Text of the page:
With apologies to Johnny Carson, boy was it wet at Rich Harvest Farms on the first day of practice for the 2009 Solheim Cup.
How wet was it?
So wet that crews were seen squeegeeing the first fairway.
Ba da boom!
That wasn't just a punch line - it was reality after 11/2 inches of rain fell overnight and early Monday morning, soaking the Sugar Grove area and making Rich Harvest Farms a little wetter than it has been in quite awhile.
"You hit it and it's just dead," said Morgan Pressel of the U.S. team, who played a practice round Monday with Nicole Castrale. "I feel like I've had to use my sand wedge more than ever."
But with the state-of-the-art drainage system installed by owner/architect Jerry Rich, players and fans can expect things to be back to normal in no time.
"We needed the rain, but an inch-and-a-half was a little much," said course superintendent Jeff D. VerCautren, who for nearly eight years has overseen the course that features 32 acres of fairway, 150 acres of rough, 106 sand bunkers and 13 water hazards. "It made it pretty wet in just a few areas - a few traffic areas."
The rain sure didn't dampen the enthusiasm of a surprisingly good-sized crowd that showed up Monday to get an early view of players from the United States and Europe. While some of the pros were playing Rich Harvest Farms for the first time, others were reacquainting themselves with the challenging layout.
"We were overwhelmed with the response, especially with the weather we had," said Kelly Hyne, executive director of the 2009 Solheim Cup. "It certainly didn't keep people away."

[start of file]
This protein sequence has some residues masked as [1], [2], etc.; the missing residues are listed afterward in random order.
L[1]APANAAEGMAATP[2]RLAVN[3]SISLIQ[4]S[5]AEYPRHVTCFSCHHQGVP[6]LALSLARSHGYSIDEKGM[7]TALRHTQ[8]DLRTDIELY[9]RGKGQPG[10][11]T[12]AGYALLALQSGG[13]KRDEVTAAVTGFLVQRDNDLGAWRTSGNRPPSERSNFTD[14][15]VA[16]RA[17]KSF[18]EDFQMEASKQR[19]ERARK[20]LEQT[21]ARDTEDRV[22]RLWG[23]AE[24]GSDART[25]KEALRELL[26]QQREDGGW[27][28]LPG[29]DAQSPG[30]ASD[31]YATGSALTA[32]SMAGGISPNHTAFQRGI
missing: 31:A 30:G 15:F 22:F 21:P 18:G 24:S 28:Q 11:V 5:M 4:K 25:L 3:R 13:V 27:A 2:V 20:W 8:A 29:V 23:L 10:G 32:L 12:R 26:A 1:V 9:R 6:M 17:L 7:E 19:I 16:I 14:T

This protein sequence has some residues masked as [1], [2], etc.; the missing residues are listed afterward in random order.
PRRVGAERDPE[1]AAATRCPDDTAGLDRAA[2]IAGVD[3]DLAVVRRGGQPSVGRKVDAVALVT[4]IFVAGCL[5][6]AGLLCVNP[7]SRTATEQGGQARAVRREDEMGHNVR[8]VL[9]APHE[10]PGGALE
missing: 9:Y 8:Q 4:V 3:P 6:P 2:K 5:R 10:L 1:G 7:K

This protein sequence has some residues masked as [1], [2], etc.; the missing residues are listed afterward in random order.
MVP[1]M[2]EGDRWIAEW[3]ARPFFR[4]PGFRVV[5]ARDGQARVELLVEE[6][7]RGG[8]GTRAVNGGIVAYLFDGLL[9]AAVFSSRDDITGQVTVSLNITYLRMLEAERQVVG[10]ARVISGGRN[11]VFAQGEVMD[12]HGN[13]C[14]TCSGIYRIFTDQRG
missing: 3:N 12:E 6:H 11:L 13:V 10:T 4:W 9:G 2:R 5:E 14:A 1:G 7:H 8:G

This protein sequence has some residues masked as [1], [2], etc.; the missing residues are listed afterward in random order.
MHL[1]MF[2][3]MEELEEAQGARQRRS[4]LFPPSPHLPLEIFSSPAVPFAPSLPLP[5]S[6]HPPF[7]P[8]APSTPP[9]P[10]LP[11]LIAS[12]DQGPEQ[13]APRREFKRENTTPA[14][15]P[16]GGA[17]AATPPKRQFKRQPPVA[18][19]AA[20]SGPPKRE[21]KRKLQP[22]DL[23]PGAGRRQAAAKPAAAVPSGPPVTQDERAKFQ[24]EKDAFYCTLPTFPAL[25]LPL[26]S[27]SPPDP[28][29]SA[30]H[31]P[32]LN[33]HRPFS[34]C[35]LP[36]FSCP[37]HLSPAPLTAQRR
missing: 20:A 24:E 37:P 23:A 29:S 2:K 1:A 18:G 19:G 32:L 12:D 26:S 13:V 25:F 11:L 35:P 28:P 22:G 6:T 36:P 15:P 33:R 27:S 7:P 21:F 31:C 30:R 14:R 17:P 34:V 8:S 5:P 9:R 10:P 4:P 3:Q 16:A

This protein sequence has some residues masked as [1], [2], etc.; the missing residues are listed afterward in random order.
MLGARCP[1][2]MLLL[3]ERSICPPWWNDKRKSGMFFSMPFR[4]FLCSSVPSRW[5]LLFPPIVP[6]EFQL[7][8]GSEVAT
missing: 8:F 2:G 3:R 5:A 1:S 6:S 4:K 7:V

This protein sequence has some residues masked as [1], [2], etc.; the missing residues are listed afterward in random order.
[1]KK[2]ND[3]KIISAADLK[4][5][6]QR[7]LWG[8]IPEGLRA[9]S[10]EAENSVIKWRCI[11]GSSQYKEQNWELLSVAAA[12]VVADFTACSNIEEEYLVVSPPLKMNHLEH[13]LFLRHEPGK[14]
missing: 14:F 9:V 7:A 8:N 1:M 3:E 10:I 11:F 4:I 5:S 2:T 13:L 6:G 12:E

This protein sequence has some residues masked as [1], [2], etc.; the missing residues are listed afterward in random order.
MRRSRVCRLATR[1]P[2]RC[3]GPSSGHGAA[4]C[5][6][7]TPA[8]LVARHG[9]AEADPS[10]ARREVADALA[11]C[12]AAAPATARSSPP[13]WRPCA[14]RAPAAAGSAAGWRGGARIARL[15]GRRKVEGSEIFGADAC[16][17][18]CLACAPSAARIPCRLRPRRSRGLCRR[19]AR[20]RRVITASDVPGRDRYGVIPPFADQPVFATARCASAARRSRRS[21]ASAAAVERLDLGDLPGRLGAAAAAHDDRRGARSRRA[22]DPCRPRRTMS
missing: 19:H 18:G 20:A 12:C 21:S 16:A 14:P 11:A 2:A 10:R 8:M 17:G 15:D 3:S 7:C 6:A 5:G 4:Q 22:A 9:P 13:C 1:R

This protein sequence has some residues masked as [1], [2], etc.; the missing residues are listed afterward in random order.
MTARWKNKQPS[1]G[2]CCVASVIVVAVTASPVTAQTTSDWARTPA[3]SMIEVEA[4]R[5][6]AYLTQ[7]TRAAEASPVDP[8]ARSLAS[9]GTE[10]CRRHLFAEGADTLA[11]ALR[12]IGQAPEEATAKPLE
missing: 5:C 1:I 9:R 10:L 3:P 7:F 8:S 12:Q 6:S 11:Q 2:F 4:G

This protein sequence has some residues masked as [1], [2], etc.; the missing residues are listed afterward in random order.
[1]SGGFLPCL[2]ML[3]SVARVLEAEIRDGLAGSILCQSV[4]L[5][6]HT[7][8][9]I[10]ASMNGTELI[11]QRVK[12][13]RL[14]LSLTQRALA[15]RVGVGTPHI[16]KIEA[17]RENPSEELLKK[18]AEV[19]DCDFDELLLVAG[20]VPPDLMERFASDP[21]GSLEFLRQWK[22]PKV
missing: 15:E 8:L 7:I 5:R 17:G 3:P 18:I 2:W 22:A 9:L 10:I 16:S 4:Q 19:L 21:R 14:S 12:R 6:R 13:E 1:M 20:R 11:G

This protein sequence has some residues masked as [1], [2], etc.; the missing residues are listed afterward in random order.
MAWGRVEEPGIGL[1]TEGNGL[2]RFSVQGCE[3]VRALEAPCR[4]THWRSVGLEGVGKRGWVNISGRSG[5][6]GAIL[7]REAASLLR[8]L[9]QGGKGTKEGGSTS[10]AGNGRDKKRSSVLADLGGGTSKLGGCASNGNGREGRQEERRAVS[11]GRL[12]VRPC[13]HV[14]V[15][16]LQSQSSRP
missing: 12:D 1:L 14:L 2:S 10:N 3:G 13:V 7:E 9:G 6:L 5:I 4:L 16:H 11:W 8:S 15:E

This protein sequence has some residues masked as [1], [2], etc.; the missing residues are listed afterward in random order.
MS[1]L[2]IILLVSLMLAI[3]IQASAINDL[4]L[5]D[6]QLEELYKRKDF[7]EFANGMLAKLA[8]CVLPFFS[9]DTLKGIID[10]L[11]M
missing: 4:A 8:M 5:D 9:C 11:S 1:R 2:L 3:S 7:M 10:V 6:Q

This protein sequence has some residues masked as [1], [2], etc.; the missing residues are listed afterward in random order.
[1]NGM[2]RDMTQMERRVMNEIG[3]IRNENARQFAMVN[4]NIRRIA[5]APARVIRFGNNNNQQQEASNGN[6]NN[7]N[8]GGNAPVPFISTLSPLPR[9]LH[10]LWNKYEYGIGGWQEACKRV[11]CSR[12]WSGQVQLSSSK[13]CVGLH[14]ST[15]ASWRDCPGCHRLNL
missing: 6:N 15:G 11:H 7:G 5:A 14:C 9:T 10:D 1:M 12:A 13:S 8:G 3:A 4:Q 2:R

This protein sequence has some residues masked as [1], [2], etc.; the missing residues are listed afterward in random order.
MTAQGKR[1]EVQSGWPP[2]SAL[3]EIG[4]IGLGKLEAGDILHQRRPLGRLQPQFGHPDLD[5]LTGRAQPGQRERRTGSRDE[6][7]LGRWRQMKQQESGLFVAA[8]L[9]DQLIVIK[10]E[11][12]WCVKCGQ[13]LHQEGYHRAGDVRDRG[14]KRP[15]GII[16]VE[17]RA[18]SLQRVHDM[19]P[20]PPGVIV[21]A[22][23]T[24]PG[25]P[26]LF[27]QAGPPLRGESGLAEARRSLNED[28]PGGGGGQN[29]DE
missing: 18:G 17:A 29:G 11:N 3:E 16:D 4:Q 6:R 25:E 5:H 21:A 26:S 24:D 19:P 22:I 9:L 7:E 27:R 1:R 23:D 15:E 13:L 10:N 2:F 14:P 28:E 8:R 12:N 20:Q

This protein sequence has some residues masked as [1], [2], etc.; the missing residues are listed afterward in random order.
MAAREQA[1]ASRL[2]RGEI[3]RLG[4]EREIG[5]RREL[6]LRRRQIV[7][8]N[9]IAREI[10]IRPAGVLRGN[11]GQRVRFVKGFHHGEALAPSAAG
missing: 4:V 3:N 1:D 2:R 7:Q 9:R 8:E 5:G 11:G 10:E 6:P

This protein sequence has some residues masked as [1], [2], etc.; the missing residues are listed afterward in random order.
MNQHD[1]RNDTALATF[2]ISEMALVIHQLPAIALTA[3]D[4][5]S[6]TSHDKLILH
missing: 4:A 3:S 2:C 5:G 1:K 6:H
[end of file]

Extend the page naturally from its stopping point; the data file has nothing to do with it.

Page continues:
More than 1,000 cars filled the parking areas by 10 a.m. on the first Monday practice in event history.
"This is kind of our bonus day; we've never been open on a Monday," Hyne said. "We said (to expect) a couple of hundred, maybe 1,000 people out here, but if we had 1,000 cars, we were well above that.
"I think it's only going to build from here."
After being shut down for a few months, the 18th green was back and ready for action again Monday, and according to Rich it performed just as he had hoped.
"It's ready," Rich said with a smile.
As is the course itself.
"The greens and the fairways are just pristine and we tried to keep them that way by keeping carts off the course and some alternate spectator routing," Hyne said. "It helped get us ahead in some of those troubled areas."
When asked what his ideal forecast the rest of the week would be, VerCautren was quick to respond.
"Mid-70s and sunshine would be perfect," he said. "We don't need any more rain."
It's expected to be drier when the pros tee off at 8:30 a.m. today for another round of practice.